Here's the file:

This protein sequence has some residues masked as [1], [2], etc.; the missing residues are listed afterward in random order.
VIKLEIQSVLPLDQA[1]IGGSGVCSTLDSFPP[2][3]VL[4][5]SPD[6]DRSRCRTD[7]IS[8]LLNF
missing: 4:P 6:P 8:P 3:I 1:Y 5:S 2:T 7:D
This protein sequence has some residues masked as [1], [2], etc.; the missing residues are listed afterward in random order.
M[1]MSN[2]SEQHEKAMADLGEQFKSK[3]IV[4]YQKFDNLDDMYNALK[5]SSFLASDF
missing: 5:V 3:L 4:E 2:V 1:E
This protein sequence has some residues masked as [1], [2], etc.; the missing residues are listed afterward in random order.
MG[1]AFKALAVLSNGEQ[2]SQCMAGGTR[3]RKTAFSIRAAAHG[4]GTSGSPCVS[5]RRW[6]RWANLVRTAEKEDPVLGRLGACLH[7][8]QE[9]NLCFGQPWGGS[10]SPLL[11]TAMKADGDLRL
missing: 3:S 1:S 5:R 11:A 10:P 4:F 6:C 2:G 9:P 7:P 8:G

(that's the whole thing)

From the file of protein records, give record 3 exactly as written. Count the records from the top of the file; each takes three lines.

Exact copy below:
This protein sequence has some residues masked as [1], [2], etc.; the missing residues are listed afterward in random order.
MG[1]AFKALAVLSNGEQ[2]SQCMAGGTR[3]RKTAFSIRAAAHG[4]GTSGSPCVS[5]RRW[6]RWANLVRTAEKEDPVLGRLGACLH[7][8]QE[9]NLCFGQPWGGS[10]SPLL[11]TAMKADGDLRL
missing: 3:S 1:S 5:R 11:A 10:P 4:F 6:C 2:G 9:P 7:P 8:G